Employment Tribunal claims still significantly down according to latest statistics from the Ministry of Justice.
The latest Employment Tribunal statistics show that in the second quarter of 2015 there were a total of 25,290 claims, including multiple claims by more than one individual, compared with 40,962 in the first quarter, representing a fall of 38%. Compared with the same period in 2013, however, before Tribunal fees were introduced, this represents a 67% reduction in the number of claims.
The number of sex discrimination claims from April 2015 to June 2015 fell by 87% compared with the same period in 2013; claims for unauthorised deduction of wages fell by 64%; equal pay claims fell by 70%; and breach of contract claims from employees fell by 66%.
There were a total of 219 discrimination cases where compensation was awarded, the maximum amount awarded (£557,039) was in a sex discrimination case, whilst the average award was £23,478. The highest unfair dismissal award was £238,216 with the average being £12,362; whilst the highest award in an age discrimination case was £28,428, with an average of £11,211.
Official figures were also released for the number of tribunal fees paid in the first quarter of 2015. A total of 5,412 fees were requested by the courts, of which 3,686 fees were paid. There were 2,255 remission applications, of which 1,145 (51%) were awarded, either fully or partially.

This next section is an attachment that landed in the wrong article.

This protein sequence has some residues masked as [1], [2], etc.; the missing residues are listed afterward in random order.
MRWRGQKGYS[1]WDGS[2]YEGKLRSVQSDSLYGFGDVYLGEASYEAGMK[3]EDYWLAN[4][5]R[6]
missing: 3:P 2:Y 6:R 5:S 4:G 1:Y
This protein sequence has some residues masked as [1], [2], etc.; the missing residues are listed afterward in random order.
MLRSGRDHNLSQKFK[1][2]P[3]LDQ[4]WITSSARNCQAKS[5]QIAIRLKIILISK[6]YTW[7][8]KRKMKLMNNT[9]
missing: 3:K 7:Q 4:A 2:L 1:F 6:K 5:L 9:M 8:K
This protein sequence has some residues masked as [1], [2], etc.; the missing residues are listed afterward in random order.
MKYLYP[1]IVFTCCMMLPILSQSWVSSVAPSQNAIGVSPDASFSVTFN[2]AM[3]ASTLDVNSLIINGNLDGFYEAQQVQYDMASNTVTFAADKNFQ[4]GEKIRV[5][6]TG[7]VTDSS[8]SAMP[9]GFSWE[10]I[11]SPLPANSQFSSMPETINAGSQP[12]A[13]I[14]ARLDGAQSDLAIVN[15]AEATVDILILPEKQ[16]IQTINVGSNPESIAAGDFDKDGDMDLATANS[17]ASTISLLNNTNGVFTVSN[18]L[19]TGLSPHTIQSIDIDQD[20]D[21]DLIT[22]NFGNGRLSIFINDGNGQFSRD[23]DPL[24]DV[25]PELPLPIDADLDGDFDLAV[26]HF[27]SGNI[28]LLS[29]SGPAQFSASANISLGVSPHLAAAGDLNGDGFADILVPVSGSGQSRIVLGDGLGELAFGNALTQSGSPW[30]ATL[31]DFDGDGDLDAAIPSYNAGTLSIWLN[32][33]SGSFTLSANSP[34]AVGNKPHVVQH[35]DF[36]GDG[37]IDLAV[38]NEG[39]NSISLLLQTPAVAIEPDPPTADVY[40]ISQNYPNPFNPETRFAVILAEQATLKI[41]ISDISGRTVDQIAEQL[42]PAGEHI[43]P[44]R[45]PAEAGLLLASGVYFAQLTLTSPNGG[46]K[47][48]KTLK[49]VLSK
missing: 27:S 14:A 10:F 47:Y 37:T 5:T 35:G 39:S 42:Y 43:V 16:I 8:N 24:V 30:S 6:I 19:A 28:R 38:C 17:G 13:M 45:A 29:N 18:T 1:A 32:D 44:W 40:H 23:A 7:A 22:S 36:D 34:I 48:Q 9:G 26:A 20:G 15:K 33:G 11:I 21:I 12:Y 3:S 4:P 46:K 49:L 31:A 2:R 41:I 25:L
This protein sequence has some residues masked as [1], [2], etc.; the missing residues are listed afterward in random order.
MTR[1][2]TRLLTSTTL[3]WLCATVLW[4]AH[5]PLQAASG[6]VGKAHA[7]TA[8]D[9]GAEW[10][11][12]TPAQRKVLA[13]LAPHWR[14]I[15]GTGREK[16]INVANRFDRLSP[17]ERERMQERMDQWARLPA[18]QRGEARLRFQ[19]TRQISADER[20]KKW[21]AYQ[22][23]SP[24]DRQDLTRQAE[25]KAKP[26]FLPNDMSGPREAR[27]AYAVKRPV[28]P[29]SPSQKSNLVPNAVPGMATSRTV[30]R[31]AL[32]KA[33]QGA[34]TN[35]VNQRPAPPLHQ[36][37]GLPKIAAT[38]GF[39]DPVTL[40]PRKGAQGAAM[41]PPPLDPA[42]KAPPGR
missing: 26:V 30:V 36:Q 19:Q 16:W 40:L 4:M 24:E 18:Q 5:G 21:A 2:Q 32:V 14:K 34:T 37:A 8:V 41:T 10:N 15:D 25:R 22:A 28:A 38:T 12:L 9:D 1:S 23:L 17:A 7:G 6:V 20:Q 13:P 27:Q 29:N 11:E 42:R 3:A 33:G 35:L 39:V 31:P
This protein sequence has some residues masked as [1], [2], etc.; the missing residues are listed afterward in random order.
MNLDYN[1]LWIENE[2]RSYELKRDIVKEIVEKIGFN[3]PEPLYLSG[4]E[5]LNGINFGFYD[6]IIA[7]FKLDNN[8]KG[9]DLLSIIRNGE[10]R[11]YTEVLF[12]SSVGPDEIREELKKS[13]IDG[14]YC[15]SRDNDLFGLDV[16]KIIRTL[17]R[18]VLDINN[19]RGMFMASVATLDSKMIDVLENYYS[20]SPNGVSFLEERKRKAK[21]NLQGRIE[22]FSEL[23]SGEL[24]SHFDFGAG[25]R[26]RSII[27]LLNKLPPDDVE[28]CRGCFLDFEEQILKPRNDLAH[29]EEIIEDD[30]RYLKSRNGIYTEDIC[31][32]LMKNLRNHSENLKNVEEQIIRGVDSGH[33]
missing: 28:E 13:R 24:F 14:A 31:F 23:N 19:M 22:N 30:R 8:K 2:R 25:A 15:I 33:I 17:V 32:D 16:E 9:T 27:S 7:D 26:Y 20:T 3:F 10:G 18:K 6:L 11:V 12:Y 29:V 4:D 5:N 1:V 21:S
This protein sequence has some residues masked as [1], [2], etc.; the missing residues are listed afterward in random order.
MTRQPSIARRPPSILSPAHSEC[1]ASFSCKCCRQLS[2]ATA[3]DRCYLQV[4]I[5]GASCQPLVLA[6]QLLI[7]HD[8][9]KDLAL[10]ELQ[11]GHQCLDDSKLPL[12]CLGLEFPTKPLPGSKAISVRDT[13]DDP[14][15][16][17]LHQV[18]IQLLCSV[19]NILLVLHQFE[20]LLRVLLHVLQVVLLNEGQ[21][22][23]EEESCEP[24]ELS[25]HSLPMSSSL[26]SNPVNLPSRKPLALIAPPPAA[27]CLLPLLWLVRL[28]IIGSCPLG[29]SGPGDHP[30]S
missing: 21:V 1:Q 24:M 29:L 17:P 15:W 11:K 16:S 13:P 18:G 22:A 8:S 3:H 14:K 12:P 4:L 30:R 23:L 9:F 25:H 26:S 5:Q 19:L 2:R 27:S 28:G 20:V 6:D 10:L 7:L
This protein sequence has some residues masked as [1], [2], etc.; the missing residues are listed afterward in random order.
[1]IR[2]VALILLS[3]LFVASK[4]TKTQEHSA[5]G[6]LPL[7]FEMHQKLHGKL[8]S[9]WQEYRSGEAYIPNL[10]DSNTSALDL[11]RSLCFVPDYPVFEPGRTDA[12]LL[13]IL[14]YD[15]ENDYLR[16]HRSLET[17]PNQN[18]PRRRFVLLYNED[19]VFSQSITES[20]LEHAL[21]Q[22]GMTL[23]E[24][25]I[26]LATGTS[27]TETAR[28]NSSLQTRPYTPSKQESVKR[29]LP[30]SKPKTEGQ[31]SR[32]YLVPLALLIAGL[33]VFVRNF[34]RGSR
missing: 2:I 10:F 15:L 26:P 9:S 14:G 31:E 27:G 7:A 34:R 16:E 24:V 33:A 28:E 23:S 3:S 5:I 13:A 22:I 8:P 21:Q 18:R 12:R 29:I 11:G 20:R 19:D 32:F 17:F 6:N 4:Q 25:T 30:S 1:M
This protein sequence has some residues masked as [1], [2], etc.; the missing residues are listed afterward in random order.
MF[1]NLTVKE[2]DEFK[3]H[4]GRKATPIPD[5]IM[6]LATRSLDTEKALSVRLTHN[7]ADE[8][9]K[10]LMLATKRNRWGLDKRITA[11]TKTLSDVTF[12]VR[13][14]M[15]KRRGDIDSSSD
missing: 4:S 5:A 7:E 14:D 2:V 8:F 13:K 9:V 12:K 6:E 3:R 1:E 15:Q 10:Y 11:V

In 2014/15, the Employment Appeal Tribunal received 1,200 appeals (down 30% on 2013/14), which the Ministry of Justice said reflects the overall drop in the number of tribunal claims.
In June, the Government announced a review of tribunal fees, the results of which are expected later this year. In August Unison lost its latest bid for a judicial review of fees in the Court of Appeal. Unison argues that the fees, of up to £1,200 per claimant, are responsible for the sharp decline in the number of Tribunal cases. Unison has vowed to continue the fight, however, and intends to appeal to the Supreme Court.
The fees regime has clearly had a significant impact on the number of claims. The Scottish Government has already announced its intention to abolish Employment Tribunal fees. It remains to be seen what the outcome of the Government’s review will be, however, and whether the Supreme Court will take a different view on Unison’s challenge to the fees system.
For advice on any aspect of Employment Tribunal claims, contact Helen Kay on or .
HMK Legal - straightforward affordable employment law advice